According to the biography of him on his party's website, Dzidziguri, 45, began his political career in the late 1980s as one of the founders of the unofficial Ilia the Righteous informal group. In October 1990, he was elected to the first postcommunist Georgian parliament. The following year, then-Georgian President Zviad Gamsakhurdia named him prefect of the western town of Samtredia.
Dzidziguri continued to support Gamsakhurdia after the latter's ouster in early 1992. In 1995 he was arrested and sentenced under Eduard Shevardnadze to 13 years in prison, but released in 2000.
In 2002, Dzidziguri was one of the co-founders of the electoral bloc National Movement-Democratic Front that was instrumental in forcing Shevardnadze's ouster in November 2003. But he soon joined the opposition to Shevardnadze's successor as president, Mikheil Saakashvili, and in 2004 teamed up with the Conservative and Republican parties to form the largest opposition faction within parliament.
Dzidziguri announced his intention to run for Tbilisi mayor in November 2009. Caucasus Press on April 9 quoted him as telling journalists after he was selected as the National Council's joint candidate that the Georgian authorities fear the National Council more than any other opposition force. The council also includes the For a Just Georgia movement headed by former Prime Minister Zurab Noghaideli, who declined to run for Tbilisi mayor.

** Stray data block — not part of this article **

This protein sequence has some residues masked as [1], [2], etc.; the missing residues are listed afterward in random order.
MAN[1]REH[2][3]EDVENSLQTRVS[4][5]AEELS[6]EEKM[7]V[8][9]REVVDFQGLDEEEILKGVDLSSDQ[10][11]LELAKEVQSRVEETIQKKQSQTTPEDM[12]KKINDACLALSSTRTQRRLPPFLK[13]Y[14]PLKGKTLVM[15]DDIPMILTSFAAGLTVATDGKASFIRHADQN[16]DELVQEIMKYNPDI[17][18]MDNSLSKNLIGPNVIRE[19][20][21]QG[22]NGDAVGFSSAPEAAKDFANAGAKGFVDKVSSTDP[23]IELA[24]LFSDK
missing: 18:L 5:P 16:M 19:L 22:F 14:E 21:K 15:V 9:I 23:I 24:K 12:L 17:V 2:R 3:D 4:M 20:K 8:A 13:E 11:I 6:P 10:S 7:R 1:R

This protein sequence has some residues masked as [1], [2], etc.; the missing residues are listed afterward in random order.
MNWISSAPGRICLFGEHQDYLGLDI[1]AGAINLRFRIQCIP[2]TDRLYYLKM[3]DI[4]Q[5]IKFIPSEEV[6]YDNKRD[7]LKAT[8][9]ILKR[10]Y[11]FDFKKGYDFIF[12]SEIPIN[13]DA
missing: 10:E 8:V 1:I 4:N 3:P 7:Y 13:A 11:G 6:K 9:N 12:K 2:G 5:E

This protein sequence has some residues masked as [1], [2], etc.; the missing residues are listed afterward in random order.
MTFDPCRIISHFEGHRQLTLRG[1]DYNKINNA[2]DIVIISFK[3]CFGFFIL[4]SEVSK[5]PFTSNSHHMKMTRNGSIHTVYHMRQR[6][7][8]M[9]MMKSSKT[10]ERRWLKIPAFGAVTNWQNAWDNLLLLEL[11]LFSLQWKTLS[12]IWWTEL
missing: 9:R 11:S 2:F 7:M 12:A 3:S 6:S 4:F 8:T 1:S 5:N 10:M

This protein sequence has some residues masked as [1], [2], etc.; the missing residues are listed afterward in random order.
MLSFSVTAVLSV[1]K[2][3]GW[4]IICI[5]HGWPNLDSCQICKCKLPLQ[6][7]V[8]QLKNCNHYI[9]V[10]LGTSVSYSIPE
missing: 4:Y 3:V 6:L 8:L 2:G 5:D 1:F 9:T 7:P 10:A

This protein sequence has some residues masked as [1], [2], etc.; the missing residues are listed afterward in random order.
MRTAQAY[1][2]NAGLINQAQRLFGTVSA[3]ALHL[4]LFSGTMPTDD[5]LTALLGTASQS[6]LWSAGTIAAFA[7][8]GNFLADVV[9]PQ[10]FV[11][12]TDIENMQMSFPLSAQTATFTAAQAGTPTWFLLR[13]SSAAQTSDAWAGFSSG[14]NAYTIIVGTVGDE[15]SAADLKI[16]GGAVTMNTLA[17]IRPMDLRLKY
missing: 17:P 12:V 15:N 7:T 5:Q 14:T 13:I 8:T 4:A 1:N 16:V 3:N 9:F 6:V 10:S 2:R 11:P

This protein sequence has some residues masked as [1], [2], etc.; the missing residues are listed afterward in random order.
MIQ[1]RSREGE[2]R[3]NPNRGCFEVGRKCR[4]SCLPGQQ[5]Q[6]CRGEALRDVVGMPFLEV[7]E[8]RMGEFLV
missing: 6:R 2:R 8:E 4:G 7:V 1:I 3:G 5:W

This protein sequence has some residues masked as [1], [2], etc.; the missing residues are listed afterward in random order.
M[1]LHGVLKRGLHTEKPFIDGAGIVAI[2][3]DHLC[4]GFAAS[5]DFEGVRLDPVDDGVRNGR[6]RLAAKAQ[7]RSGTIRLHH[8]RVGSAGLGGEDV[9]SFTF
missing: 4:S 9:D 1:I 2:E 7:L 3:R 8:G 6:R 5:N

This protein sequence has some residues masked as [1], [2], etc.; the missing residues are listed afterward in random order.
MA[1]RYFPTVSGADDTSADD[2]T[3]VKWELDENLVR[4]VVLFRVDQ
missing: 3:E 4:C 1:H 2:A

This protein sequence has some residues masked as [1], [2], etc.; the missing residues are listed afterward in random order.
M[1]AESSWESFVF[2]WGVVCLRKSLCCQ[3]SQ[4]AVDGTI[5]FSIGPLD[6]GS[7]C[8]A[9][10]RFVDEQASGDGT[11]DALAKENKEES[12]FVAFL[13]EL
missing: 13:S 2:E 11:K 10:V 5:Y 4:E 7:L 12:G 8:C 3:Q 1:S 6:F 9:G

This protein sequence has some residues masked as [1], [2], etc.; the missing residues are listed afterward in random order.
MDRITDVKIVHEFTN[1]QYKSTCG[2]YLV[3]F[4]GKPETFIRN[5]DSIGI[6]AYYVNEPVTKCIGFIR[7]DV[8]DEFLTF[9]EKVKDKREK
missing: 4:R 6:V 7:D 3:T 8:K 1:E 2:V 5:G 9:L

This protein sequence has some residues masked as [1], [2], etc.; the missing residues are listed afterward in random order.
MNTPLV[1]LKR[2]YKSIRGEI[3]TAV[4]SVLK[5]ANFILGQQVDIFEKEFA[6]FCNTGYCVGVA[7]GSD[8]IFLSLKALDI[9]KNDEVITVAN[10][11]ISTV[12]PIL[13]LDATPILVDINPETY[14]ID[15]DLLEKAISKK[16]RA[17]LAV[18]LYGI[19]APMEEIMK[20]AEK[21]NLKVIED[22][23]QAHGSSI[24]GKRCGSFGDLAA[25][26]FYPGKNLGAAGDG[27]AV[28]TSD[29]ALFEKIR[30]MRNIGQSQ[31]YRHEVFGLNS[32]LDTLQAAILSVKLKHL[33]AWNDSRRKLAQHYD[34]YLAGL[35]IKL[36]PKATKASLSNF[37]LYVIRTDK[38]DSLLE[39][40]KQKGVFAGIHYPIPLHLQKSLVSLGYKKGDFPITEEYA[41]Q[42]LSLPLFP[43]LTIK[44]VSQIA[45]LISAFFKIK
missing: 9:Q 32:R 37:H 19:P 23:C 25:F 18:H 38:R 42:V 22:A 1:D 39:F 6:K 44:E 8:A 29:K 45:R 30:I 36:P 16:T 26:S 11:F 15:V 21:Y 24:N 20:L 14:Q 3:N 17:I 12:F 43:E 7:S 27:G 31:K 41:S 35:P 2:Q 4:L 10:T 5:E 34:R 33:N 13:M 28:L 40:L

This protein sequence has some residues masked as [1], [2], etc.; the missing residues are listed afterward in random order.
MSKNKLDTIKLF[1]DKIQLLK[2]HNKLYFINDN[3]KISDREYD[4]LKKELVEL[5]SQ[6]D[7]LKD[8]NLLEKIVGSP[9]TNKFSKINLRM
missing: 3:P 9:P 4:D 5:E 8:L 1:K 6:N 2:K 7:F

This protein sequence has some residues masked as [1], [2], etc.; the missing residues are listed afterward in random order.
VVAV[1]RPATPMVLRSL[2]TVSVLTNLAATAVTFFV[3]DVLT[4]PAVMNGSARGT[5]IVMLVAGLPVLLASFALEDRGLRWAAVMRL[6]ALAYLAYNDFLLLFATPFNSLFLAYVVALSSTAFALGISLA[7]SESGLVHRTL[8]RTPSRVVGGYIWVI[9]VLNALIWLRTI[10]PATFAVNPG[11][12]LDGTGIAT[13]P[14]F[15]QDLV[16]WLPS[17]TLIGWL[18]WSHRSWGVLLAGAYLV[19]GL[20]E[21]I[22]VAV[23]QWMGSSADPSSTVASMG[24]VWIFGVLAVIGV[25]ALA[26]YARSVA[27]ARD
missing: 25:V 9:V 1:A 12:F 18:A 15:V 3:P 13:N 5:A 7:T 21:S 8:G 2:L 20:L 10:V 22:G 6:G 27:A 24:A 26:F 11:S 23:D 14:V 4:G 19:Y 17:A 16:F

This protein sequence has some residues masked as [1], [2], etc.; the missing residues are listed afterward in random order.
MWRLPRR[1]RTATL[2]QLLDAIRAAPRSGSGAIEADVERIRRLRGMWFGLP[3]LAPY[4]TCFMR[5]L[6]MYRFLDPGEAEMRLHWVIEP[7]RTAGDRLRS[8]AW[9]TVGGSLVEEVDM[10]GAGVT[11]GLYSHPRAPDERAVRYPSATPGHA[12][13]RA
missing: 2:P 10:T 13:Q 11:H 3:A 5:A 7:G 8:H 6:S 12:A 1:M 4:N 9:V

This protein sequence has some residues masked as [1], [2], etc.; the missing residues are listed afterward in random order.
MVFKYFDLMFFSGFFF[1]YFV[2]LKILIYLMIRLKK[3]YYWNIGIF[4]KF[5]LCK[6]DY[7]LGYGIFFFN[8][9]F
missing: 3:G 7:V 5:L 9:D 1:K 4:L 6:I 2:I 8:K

Dzidziguri listed as his top priority in the event that he is elected ensuring that the city budget is used for the optimum benefit of the population, in particular to improve the standard of health care and education.
In a clear allusion to denunciations by official politicians and media outlets of Noghaideli as a Moscow pawn, Dzidziguri affirmed that the National Council is neither pro-Western nor pro-Russian. "We will do everything to restore normal relations with Russia while consolidating relations with the West," he affirmed.
In an interview with the Russian daily "Vremya novostei" last month, Dzidziguri argued that the ongoing standoff between Georgia and Russia in the wake of the August 2008 was "is not good for the Georgian population."
He argued earlier that restoring the control of the central government over the breakaway republics of Abkhazia and South Ossetia is far more important than pursuing NATO membership, which he described as "unrealistic."